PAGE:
2 days in Egypt: Ancient wanders
We visited Egypt in December 2015 for a quick winter weekend escape and managed to fit in several sites in the 2 days we were in Giza and Cairo. If you are planning 2 days in Egypt, we’ve highlighted all the things you can try to fit into your itinerary below.
Spend a day or night at the museum
Entrance fee | 75 LE
Additional fee of 100 LE for the Mummy Room
Its easy to spend hours strolling through the different halls of the Egyptian Museum in Cairo discovering ancient artefacts, antiques and of course Mummy’s! The Museum houses an impressive collection of antiques encompassing 5000 years of Egyptian history, and is a must see for any visitor to Cairo. Armed with my little knowledge of Egypt – embarrassingly it was based on the Mummy trilogy and MJ’s remember the time video.. so I guess that would be no knowledge at all- I spent a good 3 hours exploring and learning about the Ancient civilisation.
The old school salmon pink building is located next to the famous Tahrir Square and is heavily guarded by armed security. From the entrance, you will see the large atrium showcasing two large statues of Pharaoh Amenhotep III and his queen surrounded by several tombs and statues of guardians for the afterlife. Around the atrium, different hallways branch out into rooms housing collections from both the new and old kingdoms – and for a noob like me, the signage was sufficient for a very high level understanding of the eras and of the different ruling Pharaohs at the time.
On the second floor of the museum, there are several elaborately decorated, gilded pharonic coffins/tombs as well as art, jewellery and mummification tools. Morbidly fascinated by the mummification process, I spent most of my time on the second floor looking at and reading about the equipment used to embalm the Mummies – who doesn’t want to look at urns for organs?! The second floor also contains the Mummys room which is an additional 100 LE to enter. If you’re not keen on looking at human mummys, make sure you check out the collection of sacred mummified animals- there’s a full sized crocodile in there which is really cool.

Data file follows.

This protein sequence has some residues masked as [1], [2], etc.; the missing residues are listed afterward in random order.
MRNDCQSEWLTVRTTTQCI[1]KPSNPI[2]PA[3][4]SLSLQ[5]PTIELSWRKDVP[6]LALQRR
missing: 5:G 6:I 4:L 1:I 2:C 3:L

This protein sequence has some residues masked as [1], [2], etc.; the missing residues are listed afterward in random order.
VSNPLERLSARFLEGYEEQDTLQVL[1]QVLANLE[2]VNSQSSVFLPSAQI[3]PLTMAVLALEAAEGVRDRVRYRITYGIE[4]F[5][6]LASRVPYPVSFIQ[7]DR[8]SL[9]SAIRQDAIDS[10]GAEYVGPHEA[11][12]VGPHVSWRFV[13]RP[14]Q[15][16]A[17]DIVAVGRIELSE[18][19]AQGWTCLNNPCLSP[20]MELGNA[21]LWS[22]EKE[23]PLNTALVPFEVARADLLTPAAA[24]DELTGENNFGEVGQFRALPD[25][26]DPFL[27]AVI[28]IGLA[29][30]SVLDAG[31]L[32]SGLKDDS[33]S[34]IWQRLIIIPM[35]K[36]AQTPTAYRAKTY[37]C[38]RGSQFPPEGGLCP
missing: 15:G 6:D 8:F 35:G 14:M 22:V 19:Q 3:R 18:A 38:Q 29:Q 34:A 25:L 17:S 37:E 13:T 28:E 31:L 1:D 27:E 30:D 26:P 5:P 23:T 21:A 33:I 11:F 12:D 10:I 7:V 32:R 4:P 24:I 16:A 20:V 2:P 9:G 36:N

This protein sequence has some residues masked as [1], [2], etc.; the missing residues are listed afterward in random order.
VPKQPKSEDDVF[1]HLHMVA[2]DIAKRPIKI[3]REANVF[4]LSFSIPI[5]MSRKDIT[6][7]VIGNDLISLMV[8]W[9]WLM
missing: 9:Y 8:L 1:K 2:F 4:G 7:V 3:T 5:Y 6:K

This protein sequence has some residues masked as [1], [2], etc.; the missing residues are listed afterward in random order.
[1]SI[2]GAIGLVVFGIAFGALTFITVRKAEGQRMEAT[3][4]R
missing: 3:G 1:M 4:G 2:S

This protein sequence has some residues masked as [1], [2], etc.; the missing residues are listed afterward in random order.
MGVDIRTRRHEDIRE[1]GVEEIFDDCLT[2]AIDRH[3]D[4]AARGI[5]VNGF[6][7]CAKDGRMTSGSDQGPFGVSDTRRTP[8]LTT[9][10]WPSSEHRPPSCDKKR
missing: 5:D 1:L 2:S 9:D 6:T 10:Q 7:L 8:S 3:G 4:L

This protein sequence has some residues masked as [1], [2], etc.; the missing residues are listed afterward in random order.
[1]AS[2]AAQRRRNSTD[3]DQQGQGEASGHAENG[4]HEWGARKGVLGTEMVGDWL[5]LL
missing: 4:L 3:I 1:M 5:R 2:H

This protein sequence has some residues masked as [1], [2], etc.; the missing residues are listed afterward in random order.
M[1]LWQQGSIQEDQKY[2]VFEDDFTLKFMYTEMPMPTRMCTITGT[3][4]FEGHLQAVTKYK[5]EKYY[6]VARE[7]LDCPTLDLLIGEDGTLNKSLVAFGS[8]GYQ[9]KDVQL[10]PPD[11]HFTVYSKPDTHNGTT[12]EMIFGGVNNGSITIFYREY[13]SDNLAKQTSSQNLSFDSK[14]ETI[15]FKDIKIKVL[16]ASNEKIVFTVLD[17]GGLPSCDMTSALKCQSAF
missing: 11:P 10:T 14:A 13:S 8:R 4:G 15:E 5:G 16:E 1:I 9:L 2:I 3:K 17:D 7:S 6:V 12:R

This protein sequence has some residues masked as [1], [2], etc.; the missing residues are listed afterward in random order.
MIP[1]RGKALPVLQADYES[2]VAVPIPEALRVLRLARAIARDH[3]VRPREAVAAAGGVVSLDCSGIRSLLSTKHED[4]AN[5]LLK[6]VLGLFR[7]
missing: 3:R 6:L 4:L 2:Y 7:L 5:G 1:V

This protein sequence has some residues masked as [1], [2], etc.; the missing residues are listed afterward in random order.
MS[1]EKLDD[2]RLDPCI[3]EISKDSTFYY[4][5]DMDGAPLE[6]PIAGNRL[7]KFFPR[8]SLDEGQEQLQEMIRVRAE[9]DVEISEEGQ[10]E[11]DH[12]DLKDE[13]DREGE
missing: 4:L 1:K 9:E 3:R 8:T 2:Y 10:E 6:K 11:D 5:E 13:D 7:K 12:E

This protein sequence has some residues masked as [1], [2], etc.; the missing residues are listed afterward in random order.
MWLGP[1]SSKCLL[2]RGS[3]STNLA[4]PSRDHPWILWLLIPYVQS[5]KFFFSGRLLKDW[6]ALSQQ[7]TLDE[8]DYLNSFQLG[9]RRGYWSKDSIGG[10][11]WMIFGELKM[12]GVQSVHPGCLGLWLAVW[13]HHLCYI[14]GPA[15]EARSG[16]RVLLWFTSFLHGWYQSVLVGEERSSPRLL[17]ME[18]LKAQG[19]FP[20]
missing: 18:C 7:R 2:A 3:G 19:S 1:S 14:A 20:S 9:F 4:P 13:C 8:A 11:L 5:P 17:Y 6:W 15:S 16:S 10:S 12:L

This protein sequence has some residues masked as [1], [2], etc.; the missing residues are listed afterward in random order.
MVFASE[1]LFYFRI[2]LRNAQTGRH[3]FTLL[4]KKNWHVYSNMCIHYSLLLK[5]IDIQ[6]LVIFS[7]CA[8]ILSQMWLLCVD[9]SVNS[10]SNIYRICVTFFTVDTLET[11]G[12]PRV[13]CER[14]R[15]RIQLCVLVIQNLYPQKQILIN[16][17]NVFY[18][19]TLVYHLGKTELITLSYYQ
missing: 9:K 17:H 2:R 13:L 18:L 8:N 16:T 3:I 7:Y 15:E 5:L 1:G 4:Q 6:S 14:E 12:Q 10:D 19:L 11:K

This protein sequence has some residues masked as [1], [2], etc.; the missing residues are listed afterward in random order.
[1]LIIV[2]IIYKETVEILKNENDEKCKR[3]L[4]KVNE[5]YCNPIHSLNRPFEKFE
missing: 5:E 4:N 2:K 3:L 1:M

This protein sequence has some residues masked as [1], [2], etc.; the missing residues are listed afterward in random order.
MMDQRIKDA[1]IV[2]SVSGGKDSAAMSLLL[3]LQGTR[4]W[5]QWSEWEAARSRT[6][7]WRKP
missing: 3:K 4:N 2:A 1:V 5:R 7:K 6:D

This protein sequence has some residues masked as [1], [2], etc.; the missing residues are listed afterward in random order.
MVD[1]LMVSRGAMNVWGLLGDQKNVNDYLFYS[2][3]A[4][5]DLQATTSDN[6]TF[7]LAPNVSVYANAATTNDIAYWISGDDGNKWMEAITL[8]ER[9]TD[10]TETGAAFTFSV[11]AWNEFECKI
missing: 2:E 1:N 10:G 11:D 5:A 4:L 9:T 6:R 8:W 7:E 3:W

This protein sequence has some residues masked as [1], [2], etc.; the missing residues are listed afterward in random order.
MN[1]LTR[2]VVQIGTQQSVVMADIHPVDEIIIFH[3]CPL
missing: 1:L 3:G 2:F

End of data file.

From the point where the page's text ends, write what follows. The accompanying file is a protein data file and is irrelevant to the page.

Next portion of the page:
Photography is restricted, however we visited during the short period of time that the Museum did allow it so we are able to share some photos with you.
Related post: Mena House Hotel Giza review
Have a geez at the Pyramids of Giza
Entrance fee | 80 LE
No visit to Egypt is complete without spending a day or two at the ancient Pyramids of Giza. The rich history contained within the grounds as well as the impressive architecture for that time is quite a marvel to experience in person.
The entrance fee to the Pyramids was 80LE but if you want a tour you can pay an additional amount and barter with the guides at the entrances. If you don’t mind people asking if you want to ride a camel, or consistently being offered a tour, take a guide as this will deter others from approaching you. Otherwise, if this doesn’t bother you, you can explore the Pyramids at your own leisure by foot.
The 3 main Pyramids Khufu, Khafra and Menkaure are surrounded by smaller Pyramids and tombs, with the Sphinx located near the main entrance. There is also a fully restored ship intended for Khufus transportation in his afterlife inside the Giza Solar Boat Museum, which is located within the grounds of the Pyramids of Giza.